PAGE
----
I’m a big fan of Kenneth Oppel’s and have reviewed several of his books here, including my first ever bibliobrit review. He is able to move comfortably between genres and age groups, and still write consistently excellent novels.
Every Hidden Thing is an engrossing and fast-moving historical YA adventure, set in the time of the “Bone Wars” aka the “Great Dinosaur Rush” of the late 19th century, when rival paleontologists raced to dig up fossils in the West, newly opened by the transcontinental railroad.
The two teen narrators, Samuel Bolt and Rachel Cartland, are the children of rival paleontologists, and aspiring paleontologists themselves. The Bolts are charismatic, emotional, and on the fringes of the establishment; by contrast, the Cartlands are meticulous, academic, and highly respected. As these two set out to Wyoming with their teams – the Bolts running on desperation and ambition, and the Cartlands highly organized, well-funded, and prepared – they are both searching for the Black Beauty, a giant carnivorous dinosaur whose tooth has been uncovered.
Based on real life rivals, Othniel Charles Marsh and Edward Drinker Cope, the two fathers indulge in all sorts of underhand and nefarious behavior to slow down or divert the other. But, would you believe it, Sam and Rachel fall in love, and plot to find the Black Beauty for themselves. The plot rattles along with the race to uncover and name new dinosaurs, and all the while the search for the big rex is on.
The star-crossed lovers are well-drawn, differentiated characters. Rachel, in particular, stands out as a girl trying to make her way in a time in which women were expected to do little except get married and have children. She is the only female character and having been brought up by her father alone, has been rather more involved with his work than would be typical (Sam is also motherless). Her rationality battles with her attraction to Sam, who is all quick flaring hot emotions and impulsiveness. In the ARC I read, the switch between narrators is not indicated, and though at first I found this challenging, the clear differentiation of the two, along with well-placed clues made it quite easy to spot the change.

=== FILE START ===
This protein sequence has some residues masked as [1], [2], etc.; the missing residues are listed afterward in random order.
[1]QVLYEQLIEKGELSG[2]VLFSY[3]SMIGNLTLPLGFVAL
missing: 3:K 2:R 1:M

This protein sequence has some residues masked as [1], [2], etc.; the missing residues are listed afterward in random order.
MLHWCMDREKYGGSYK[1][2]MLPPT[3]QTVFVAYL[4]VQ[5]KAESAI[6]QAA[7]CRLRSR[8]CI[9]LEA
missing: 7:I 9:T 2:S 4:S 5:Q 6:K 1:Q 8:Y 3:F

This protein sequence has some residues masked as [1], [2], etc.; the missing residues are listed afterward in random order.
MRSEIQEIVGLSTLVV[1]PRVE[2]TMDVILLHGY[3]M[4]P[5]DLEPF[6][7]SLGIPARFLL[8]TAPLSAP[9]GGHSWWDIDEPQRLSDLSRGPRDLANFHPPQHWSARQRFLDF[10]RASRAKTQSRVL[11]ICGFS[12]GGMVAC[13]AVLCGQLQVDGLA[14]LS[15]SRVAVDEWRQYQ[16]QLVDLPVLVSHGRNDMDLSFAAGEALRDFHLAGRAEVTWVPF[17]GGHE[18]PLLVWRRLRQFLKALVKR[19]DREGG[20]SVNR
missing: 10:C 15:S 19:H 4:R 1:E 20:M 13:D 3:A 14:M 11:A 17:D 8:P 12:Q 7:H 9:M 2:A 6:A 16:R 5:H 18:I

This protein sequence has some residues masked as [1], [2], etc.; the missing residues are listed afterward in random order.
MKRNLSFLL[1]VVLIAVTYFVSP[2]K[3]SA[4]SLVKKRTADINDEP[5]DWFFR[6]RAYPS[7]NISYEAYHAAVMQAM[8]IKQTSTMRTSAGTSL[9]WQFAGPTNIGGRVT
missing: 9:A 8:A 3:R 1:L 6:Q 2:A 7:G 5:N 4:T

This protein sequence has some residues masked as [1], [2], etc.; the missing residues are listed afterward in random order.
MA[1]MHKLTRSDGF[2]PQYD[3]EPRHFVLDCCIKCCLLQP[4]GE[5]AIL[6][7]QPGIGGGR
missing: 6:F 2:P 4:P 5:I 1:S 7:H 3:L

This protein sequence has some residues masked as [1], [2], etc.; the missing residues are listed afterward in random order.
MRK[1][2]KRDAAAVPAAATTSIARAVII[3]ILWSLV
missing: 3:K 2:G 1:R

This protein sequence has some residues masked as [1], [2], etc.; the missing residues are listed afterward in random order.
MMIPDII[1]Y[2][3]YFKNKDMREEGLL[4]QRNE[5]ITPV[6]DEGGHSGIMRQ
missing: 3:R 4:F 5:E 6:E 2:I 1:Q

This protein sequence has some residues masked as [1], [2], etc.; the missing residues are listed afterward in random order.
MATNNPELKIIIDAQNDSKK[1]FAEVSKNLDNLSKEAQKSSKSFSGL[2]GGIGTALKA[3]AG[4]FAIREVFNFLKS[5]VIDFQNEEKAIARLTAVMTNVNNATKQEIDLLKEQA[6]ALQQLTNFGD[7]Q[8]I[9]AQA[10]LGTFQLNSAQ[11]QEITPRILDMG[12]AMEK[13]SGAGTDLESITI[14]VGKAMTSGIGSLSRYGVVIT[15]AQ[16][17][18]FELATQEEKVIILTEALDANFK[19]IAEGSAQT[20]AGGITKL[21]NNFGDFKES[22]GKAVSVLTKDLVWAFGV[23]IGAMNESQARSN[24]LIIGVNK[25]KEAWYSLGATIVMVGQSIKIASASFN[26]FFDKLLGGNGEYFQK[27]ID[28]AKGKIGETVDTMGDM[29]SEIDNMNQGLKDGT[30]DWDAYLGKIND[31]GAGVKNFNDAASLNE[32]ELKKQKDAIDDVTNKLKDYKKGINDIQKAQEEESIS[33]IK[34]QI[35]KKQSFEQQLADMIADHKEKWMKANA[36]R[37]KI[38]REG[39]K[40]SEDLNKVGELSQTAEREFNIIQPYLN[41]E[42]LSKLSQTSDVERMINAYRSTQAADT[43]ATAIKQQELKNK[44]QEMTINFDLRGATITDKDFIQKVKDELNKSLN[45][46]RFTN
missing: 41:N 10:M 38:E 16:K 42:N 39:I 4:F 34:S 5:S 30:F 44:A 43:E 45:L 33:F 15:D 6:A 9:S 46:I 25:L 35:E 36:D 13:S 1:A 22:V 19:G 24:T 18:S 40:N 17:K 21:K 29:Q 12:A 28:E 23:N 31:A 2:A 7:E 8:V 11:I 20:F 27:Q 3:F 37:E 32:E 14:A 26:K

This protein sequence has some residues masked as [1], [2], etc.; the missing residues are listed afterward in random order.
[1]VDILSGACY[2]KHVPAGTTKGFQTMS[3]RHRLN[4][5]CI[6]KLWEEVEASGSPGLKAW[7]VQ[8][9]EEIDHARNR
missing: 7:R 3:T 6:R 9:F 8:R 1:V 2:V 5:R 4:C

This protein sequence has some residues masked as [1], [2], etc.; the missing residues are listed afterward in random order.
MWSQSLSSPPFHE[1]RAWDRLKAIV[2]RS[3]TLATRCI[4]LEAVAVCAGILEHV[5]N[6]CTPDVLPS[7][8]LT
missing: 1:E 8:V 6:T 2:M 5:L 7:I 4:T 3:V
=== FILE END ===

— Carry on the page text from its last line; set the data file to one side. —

Because of its setting, the novel includes many references to Native Americans. The tooth of the giant dinosaur was originally discovered by a Sioux boy, and his son is essential to the discovery of the rest of the bones. Along the way, Rachel and Sam discuss the position of the Native people as white people move into the West and uncover its riches. Both fathers are portrayed as having attitudes of their time and Cartland, in particular, is horrific; their offspring, however, have a much more modern sensibility, though sometimes only in thought not action. Debbie Reese has not yet pronounced on this book, however, so though it seems to me to offer reasonable portraits of Native Americans and includes sharp criticism of contemporary attitudes, I’ll let you know.
This is a sound and exciting tale about a time of great social and scientific upheaval, and Mr Oppel does a terrific job of showing that without being didactic. In some ways, this reminds me of both The Boundless and Matthew J. Kirby’s Lost Kingdom, and though it doesn’t have the fantasy element of either of those books, I think it will appeal to readers who have enjoyed them as well as other more straightforward historical novels.
Thanks to Simon & Schuster and Edelweiss for the ARC.